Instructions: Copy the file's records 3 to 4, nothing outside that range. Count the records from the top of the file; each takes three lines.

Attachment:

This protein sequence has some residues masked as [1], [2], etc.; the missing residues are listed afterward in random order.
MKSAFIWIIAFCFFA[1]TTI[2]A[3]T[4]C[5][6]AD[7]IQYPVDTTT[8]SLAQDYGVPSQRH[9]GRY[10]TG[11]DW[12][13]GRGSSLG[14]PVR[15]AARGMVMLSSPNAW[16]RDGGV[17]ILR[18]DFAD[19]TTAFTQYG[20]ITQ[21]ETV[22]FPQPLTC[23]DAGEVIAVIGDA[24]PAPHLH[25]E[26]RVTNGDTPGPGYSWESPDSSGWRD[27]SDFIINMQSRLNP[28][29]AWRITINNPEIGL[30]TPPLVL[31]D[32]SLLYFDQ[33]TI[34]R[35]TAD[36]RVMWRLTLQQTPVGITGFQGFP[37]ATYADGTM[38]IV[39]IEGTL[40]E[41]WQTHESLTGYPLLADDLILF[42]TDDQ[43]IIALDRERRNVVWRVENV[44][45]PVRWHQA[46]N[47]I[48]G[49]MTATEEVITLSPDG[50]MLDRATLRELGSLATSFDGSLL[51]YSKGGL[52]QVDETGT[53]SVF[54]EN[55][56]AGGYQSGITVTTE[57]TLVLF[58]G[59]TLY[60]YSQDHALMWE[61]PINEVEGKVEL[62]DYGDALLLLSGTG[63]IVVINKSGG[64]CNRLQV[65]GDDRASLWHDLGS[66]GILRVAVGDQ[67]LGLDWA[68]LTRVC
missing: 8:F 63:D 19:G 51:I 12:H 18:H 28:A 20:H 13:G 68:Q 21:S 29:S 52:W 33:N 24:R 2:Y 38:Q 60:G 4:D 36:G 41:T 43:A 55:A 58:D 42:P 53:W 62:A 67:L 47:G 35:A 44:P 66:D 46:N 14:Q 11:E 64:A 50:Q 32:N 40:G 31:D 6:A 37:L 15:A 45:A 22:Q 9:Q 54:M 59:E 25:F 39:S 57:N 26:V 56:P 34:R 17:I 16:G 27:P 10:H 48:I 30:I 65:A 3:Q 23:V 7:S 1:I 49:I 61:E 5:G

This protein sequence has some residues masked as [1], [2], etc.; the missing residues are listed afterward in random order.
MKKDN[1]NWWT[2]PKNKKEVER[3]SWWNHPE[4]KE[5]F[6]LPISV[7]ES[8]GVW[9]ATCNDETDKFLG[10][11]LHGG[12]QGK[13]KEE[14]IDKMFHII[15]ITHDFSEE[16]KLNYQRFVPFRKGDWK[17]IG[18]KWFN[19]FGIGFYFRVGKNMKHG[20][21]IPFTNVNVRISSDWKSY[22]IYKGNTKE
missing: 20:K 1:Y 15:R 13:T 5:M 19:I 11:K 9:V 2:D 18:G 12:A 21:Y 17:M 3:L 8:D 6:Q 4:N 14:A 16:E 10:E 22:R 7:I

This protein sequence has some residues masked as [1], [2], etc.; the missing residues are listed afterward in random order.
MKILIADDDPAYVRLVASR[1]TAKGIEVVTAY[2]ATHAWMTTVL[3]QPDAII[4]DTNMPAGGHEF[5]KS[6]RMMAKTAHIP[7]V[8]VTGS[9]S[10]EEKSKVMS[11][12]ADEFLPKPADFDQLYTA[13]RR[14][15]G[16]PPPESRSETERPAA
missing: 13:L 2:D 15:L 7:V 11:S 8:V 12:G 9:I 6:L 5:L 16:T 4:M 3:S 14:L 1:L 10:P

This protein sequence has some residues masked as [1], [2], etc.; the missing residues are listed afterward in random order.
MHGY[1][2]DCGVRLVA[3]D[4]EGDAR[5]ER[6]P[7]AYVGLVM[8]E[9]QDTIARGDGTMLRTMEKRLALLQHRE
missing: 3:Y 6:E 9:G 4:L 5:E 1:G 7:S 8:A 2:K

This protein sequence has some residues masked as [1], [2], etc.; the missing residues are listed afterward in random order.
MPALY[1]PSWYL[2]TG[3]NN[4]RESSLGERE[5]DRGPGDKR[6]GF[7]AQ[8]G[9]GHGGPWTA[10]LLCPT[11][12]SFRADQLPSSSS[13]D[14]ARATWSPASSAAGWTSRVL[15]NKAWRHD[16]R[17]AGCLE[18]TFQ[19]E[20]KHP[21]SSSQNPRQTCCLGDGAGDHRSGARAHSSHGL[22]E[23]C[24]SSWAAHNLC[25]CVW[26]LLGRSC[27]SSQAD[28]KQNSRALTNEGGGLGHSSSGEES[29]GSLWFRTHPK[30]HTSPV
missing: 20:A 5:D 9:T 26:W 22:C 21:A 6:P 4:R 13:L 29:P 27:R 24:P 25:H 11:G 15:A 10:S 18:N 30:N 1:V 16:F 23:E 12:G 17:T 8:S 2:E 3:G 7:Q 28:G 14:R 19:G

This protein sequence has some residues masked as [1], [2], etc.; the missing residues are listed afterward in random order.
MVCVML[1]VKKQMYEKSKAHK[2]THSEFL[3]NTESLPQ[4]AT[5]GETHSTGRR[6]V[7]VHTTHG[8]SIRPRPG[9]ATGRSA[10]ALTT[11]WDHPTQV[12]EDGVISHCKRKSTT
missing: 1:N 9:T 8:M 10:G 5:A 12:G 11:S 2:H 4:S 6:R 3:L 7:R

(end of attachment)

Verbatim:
This protein sequence has some residues masked as [1], [2], etc.; the missing residues are listed afterward in random order.
MKILIADDDPAYVRLVASR[1]TAKGIEVVTAY[2]ATHAWMTTVL[3]QPDAII[4]DTNMPAGGHEF[5]KS[6]RMMAKTAHIP[7]V[8]VTGS[9]S[10]EEKSKVMS[11][12]ADEFLPKPADFDQLYTA[13]RR[14][15]G[16]PPPESRSETERPAA
missing: 13:L 2:D 15:L 7:V 11:S 8:V 12:G 9:I 6:L 5:L 16:T 4:M 3:S 14:L 1:L 10:P

This protein sequence has some residues masked as [1], [2], etc.; the missing residues are listed afterward in random order.
MHGY[1][2]DCGVRLVA[3]D[4]EGDAR[5]ER[6]P[7]AYVGLVM[8]E[9]QDTIARGDGTMLRTMEKRLALLQHRE
missing: 3:Y 6:E 9:G 4:L 5:E 1:G 7:S 8:A 2:K